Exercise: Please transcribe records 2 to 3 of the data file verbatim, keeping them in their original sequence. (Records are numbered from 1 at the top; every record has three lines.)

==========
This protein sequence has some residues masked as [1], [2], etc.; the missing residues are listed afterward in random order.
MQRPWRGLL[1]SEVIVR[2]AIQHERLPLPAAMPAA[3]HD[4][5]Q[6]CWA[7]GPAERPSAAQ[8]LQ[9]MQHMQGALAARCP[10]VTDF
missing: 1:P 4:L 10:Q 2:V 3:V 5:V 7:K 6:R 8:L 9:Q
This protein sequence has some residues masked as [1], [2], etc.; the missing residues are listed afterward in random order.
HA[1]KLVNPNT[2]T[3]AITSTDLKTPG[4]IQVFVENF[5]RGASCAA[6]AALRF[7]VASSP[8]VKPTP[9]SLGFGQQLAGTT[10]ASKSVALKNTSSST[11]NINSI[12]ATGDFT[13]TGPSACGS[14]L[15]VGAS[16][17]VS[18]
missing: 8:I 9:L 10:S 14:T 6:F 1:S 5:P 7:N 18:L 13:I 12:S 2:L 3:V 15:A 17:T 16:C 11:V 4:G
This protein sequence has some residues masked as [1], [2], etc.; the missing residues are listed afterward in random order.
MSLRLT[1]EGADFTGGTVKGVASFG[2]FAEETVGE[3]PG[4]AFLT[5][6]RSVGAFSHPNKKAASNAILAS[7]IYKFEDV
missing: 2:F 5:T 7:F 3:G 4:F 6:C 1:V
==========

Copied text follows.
This protein sequence has some residues masked as [1], [2], etc.; the missing residues are listed afterward in random order.
HA[1]KLVNPNT[2]T[3]AITSTDLKTPG[4]IQVFVENF[5]RGASCAA[6]AALRF[7]VASSP[8]VKPTP[9]SLGFGQQLAGTT[10]ASKSVALKNTSSST[11]NINSI[12]ATGDFT[13]TGPSACGS[14]L[15]VGAS[16][17]VS[18]
missing: 8:I 9:L 10:S 14:T 6:F 1:S 5:P 7:N 18:L 13:I 12:S 2:L 3:V 15:A 17:T 16:C 11:V 4:G
This protein sequence has some residues masked as [1], [2], etc.; the missing residues are listed afterward in random order.
MSLRLT[1]EGADFTGGTVKGVASFG[2]FAEETVGE[3]PG[4]AFLT[5][6]RSVGAFSHPNKKAASNAILAS[7]IYKFEDV
missing: 2:F 5:T 7:F 3:G 4:F 6:C 1:V